Walk into any Brooklyn home goods boutique and you’re bound to stumble upon whimsical designs by Cold Picnic—cushion covers and woven bathmats emblazoned with casually sketched body parts, hand-knotted macrame plant hangers, plush rugs in desert-landscape palettes, quilted throws in abstract colorblocks. Launched in 2010 by husband-and-wife team Phoebe Sung and Pete Buer, the label has evolved from its early years as a women’s accessories line to a full-fledged interiors endeavor (though you can still score some of their jewelry and bags at their online “Sample Sale”).

We caught up with Buer and Sung (and their two fluffy rescues, Phillip and Daisy) in their Ridgewood, Queens apartment/studio where they make the magic that is Cold Picnic.

You guys were on the boobs-on-things train before the trend really blew up. What is your take on it now? 

Phoebe: I feel like women are taking back boobs, which [are] typically sexualized. Our Private Parts collection started as a joke because everything we were designing looked like a big penis or boobs. We started the collection because it made us laugh, but people want boobs on everything now. Someone recently asked if we can make a yoga mat with boobs on it. We’ve decided to stick with the bathmats.

Two years ago, you moved from Greenpoint to Ridgewood, in a spot that you now own. How has the move evolved Cold Picnic?

Peter: Our old apartment was a railroad that was very narrow. We didn’t have space for a studio so we did all of our work on the living room floor. It was so cramped that it was hard to get excited to get down to work each day. But our apartment now has a basement, which is the Cold Picnic studio. It’s been amazing.

Phoebe: We were looking for a house for so long that we put off getting a studio. Now that we have the space, we’ve started shedding. We have the room to make more stuff if we want to. Our old apartments were always used for something else, aside from living—we’d cut off the living room and basically live in the kitchen and bedroom. This is the first time we’ve been able to live with the things we’re making. We can have our own rugs out!

I’m inspired by your handmade plant hangers and all the greenery you’re surrounded by. What plants do you recommend for small New York City apartments?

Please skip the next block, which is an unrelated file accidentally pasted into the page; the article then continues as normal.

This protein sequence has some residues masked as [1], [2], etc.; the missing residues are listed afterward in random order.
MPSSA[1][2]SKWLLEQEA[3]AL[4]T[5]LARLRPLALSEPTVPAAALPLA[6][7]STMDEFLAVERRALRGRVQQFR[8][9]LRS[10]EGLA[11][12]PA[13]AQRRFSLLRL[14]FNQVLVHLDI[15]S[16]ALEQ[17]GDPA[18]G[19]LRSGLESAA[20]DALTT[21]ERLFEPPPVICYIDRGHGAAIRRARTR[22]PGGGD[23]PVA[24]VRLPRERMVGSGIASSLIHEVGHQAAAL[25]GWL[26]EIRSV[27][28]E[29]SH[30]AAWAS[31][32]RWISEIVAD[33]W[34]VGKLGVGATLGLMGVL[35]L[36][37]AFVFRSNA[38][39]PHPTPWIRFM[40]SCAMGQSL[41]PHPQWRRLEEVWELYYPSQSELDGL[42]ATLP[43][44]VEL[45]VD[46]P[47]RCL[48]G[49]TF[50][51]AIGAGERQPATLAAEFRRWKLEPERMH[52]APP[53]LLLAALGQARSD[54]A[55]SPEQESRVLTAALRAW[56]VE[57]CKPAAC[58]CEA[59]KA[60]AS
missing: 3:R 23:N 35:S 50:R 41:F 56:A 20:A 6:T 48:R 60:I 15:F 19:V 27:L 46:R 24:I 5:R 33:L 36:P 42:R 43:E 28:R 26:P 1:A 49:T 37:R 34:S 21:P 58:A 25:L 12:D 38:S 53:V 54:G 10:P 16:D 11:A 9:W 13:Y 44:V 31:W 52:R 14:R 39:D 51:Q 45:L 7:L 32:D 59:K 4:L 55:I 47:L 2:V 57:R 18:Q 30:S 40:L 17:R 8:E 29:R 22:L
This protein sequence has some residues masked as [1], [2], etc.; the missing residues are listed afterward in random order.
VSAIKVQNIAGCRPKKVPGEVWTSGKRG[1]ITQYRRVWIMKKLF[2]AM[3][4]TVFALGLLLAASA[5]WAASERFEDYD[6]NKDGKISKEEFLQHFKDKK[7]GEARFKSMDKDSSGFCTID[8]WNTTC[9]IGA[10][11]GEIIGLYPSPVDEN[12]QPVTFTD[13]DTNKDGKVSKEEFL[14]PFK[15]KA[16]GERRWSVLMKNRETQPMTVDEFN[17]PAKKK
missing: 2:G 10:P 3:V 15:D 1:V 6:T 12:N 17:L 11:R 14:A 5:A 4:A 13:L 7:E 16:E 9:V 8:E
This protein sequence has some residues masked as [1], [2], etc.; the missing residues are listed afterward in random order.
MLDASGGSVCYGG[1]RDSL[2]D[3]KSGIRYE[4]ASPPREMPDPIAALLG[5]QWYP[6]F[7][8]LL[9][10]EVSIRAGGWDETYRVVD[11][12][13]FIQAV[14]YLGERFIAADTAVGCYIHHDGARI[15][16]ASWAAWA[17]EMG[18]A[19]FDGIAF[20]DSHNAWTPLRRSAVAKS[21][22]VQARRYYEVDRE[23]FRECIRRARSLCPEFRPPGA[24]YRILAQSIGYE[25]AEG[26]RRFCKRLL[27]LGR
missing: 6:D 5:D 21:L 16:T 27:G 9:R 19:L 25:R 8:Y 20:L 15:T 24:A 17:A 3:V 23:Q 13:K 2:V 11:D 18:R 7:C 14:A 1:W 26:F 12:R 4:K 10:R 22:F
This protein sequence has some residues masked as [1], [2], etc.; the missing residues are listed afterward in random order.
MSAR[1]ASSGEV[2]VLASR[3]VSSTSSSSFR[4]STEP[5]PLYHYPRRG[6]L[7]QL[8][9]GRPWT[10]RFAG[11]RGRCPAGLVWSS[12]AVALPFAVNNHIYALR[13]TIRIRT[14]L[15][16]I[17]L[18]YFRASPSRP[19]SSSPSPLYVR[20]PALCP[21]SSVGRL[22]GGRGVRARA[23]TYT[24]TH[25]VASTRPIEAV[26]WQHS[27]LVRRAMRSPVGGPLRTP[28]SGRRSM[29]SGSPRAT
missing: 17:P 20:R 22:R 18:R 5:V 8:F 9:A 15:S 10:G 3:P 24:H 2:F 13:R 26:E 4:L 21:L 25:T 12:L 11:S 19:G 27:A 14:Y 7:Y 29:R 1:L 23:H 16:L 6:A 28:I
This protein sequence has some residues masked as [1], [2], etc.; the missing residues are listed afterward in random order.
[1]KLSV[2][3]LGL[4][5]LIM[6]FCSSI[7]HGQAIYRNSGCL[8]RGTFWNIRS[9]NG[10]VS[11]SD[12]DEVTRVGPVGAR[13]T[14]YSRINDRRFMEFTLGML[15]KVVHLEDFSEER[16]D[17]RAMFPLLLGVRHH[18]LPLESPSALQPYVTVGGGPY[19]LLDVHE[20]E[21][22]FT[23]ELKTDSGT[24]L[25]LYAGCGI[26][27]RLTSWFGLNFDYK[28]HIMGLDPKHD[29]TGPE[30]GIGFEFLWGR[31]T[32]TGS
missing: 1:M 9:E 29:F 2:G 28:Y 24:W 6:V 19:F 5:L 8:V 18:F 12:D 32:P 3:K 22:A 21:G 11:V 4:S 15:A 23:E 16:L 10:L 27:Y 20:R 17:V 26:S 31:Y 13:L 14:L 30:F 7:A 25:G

Peter: We never had great light in any of our apartments—not in this one either—so we’ve actually done a pretty bad job of keeping plants alive. You need to get plants that are hard to kill! We have a lot of cacti. There is a large succulent that hangs from the ceiling in our bedroom.

Phoebe: Hanging ferns also look really nice with the way they drape. Pothos plants are pretty hard to kill. We have a big Swiss cheese plant in our living room that is low maintenance.

Peter: But most of them will die at some point.

Phoebe: And when they do, we’ll try to save the last living leaf and put it in a vase.

Speaking of greenery, do you feel a shift in the home goods industry with concerns over climate change?

Phoebe: There was always a level of awareness built into the line as a small-scale designer. Personally, I’ve noticed a broadening of that awareness. Larger companies and retailers are now looking at the way smaller, independent labels present themselves.

Peter: It was assumed when we first started that [being resourceful] was important to the brand, but it’s gotten more important to talk about it now.

What’s it like being married and business partners?

Phoebe: I wouldn’t know how to work with anyone else. We can disagree as partners and get over it quickly because it happens all the time. We also have different ways of working and designing, but our aesthetic is similar. We’ll sketch separately and then we see what the other person is doing, and we’ll end up copying each other. It’s never that one of us wants to go in a completely different direction. It’s always like, “I was thinking that, too,” and everything clicks really quickly.

Peter: We’ve been together for 10 years so we have all the same experiences and influences now. We met in college where we had classes together, after that we had three fashion jobs where we worked together, and we’ve always lived together in really tiny spaces. Literally since we first met in school, we’ve spent pretty much all of our time together. No complaints over here.

Photography by Sasha Turrentine, product photos courtesy of coldpicnic.com